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Showing 3 results for S. Sharafi

M. Adjabshiri, S. Sharafi,
Volume 4, Issue 1 (winter & spring 2007 2007)

Abstract: Strength at elevated temperatures and thermal shock resistance of austempered ductile irons at high temperatures has been less intentioned, because of instability of ausferrite phase. In this research the tensile properties of this iron and pearlitic ductile cast iron have been investigated by short time high temperature tensile tests. Also thermal shock tests were done at the molten lead bath at 1000 􀁱C . In these experiments, at first samples were immersed partially in the molten lead bath for 25 seconds and then either cooled in air or quenched in water. Results of short time high temperature tensile and thermal shock tests showed that ADI samples have higher strength and shock resistance than the pearlitic ductile samples.
M. Kazemi Pour, S. Sharafi,
Volume 5, Issue 1 (winter 2008 2008)

Abstract: Hardfacing is one of the most useful and economical ways to increase the service life of components subjected to abrasive wear. Iron based hardfacing alloys have long been considered as candidate coatings for wear-resistant applications in industry. In the present work two layer of Fe-34Cr-4.5C%wt hardfacing alloy was deposited on ASTM A36 carbon steel plates by SMAW method. The microstructure consists of large primary and eutectic M7C3 carbides, metastable austenite and small amount of secondary carbides. The microstructure was analyzed by optical and scanning electron microscopes. In the same condition of size, shape, distribution and volume fraction of carbides the as-welded matrix changed to martensite, tempered martensite and ferrite by heat treatment processes. The wear resistance was measured by pin-on-disk method under loads of 5, 10 and 20N and for sliding distance of 1500m. The results showed that the as-welded sample with austenitic matrix has the most and the ferritic matrix specimen has the least wear resistance. The predominate mechanisms for mass losses were determined to be micro-cutting, microploughing.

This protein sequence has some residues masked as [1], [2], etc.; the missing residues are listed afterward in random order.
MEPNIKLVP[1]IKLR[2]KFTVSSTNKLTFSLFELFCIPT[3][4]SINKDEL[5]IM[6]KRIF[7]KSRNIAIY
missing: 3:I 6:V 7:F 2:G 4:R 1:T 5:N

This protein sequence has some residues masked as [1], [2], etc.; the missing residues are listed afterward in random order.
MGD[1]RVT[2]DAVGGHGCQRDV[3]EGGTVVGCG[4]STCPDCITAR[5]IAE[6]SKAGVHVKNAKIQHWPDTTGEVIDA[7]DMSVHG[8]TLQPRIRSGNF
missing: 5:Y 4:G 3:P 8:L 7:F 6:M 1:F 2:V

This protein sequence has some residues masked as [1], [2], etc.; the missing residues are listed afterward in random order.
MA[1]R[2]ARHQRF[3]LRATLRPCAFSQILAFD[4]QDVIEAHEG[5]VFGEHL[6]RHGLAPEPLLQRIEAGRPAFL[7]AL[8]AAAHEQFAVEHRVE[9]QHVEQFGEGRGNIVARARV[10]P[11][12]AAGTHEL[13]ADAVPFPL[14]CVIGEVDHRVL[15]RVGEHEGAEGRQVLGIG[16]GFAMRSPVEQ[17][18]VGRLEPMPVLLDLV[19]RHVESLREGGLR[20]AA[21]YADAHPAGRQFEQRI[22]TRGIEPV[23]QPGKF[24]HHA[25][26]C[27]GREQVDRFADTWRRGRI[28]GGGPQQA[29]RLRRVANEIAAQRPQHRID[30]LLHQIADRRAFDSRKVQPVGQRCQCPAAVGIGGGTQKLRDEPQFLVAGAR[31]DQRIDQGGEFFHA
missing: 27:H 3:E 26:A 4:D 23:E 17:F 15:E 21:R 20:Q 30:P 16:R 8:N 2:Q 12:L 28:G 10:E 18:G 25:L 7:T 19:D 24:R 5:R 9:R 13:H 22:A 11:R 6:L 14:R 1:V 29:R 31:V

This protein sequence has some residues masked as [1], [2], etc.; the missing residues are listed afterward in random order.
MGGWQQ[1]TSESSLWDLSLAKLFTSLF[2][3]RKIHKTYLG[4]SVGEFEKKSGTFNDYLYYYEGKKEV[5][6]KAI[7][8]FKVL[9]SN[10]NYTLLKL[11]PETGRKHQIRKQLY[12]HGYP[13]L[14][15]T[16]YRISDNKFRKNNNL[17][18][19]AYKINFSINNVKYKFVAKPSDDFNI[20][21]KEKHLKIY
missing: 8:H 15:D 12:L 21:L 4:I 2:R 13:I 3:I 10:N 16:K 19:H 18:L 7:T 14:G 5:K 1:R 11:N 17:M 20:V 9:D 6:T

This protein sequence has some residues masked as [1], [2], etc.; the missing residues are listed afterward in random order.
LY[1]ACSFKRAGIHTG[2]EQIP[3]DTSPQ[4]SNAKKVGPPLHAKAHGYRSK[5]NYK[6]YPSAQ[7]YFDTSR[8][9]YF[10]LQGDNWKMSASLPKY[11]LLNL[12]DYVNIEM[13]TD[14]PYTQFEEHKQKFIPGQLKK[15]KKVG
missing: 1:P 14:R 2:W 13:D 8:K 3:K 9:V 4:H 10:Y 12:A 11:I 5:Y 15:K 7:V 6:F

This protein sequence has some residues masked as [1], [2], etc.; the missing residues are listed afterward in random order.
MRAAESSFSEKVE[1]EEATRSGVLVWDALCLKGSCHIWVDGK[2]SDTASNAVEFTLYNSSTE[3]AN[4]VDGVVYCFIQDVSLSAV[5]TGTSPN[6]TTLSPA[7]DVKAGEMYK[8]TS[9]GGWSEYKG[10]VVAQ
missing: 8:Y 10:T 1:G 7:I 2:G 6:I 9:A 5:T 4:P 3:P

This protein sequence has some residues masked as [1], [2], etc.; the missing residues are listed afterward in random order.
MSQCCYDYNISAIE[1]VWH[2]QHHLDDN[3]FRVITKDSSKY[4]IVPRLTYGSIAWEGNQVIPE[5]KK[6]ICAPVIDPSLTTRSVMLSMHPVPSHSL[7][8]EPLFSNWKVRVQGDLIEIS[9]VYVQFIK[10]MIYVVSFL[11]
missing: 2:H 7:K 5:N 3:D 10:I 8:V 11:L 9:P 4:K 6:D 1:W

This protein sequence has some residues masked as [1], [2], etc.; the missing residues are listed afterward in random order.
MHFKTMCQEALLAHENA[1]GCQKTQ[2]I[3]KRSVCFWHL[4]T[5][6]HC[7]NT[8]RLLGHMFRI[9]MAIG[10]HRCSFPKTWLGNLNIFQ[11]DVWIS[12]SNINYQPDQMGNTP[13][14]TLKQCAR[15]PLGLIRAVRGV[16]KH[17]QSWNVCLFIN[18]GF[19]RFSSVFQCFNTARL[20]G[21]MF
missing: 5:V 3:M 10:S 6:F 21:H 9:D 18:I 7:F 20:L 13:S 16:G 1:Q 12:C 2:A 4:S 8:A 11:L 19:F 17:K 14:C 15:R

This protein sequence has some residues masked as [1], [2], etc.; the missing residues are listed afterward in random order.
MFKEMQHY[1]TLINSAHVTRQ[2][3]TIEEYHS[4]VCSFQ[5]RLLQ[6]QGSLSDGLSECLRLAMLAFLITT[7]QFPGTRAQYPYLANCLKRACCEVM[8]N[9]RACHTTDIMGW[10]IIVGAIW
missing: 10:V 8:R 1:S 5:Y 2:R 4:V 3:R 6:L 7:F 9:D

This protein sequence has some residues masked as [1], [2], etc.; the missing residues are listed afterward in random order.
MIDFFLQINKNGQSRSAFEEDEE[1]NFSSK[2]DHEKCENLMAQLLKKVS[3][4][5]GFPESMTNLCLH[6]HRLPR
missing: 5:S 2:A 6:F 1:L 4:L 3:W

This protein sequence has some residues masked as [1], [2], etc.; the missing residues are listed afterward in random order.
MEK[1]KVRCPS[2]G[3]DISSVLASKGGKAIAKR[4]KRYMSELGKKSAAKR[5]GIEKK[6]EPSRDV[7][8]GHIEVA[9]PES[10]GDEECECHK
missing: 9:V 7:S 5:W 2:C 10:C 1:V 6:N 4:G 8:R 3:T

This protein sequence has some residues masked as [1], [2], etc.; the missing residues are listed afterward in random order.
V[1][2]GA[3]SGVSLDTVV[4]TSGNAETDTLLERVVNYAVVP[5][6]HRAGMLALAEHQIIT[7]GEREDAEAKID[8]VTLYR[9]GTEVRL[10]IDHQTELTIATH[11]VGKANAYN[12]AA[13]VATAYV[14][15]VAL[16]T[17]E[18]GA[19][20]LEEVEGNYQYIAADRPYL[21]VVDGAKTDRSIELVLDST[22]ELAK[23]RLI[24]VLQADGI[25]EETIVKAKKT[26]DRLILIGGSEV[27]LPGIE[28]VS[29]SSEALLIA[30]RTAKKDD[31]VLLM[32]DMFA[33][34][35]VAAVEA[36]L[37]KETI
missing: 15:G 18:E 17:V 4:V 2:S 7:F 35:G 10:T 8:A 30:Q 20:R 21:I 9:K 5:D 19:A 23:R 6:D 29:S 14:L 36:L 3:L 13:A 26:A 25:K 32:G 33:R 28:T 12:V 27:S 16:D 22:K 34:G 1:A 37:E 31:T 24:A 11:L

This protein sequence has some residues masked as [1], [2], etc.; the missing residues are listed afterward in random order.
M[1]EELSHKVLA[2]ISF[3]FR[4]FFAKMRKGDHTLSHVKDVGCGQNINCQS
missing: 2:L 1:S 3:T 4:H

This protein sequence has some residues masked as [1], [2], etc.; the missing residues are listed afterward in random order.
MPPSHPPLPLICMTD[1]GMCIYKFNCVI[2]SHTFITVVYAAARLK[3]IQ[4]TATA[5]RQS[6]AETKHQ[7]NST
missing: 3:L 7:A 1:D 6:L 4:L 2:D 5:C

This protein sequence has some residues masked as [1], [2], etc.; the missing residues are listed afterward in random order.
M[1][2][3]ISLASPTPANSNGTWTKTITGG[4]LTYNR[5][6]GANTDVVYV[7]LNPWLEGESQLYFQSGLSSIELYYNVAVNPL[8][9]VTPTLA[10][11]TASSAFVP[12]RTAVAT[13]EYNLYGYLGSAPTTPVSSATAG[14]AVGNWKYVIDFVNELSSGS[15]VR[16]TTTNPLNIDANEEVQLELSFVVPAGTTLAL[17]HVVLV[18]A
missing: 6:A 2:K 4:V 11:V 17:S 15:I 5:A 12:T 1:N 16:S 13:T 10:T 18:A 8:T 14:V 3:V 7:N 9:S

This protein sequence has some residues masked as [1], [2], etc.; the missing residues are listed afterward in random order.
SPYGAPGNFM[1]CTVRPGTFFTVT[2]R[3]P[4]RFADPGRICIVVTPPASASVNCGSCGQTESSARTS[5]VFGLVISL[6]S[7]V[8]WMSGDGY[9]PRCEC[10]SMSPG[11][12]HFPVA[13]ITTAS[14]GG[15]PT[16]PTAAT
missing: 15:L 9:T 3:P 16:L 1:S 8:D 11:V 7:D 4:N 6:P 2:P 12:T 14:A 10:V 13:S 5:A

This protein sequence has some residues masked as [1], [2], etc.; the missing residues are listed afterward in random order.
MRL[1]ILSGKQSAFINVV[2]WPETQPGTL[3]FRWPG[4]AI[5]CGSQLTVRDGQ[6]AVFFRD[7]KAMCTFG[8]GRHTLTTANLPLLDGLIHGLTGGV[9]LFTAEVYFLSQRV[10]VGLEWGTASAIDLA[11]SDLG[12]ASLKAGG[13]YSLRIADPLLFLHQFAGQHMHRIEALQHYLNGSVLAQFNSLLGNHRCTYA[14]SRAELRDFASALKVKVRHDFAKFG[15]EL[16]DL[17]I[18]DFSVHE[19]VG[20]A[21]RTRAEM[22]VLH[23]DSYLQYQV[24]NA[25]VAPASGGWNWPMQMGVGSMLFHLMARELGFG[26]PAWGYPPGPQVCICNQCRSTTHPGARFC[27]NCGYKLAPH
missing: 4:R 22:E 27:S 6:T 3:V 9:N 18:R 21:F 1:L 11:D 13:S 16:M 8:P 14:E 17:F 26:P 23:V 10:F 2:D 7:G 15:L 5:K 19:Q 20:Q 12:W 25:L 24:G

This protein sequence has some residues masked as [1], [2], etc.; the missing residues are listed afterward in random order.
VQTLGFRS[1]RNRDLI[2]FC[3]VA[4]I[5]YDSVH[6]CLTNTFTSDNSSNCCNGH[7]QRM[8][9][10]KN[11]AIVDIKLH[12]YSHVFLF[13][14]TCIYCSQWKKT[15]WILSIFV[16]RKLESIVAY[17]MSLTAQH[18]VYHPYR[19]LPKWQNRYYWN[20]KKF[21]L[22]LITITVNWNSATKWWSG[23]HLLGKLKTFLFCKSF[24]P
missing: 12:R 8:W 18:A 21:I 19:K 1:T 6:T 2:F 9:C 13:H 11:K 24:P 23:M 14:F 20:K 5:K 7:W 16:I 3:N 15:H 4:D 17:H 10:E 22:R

R. Taherzadeh Mousavian, S. Sharafi, M. H. Shariat,
Volume 8, Issue 2 (spring 2011 2011)

Abstract: Nano-structural synthesized materials can be fabricated utilizing intensive milling after combustion synthesis. The Al2O3-TiB2 ceramic composite has been synthesized by aluminothermic reactions between Al, Ti (TiO2), and B (B2O3 or H3BO3). Boric acid (H3BO3) is less expensive than boron oxide, and after being dehydrated at 200°C, boron oxide will be obtained. In this study, Al, TiO2, and boric acid were used as the starting materials to fabricate an Al2O3-TiB2 ceramic composite. After mechanical activation and thermal explosion processes, intensive milling was performed for 5, 10, and 20h to assess the formation of a nano-structural composite. The X-ray phase analysis of the as-synthesized sample showed that considerable amounts of the remained reactants incorporated with the TiO phase were present in the XRD pattern. The results showed that the average crystallite size for alumina as a matrix were 150, 55 and 33 nm, after 5h, 10h, and 20h of intensive milling, respectively. The SEM microstructure of the as-milled samples indicated that increasing the milling duration after combustion synthesis causes a significant reduction in the particle size of the products, which leads to an increase in the homogeneity of particles size. A significant increase in the microhardness values of the composite powders was revealed after intensive milling process.

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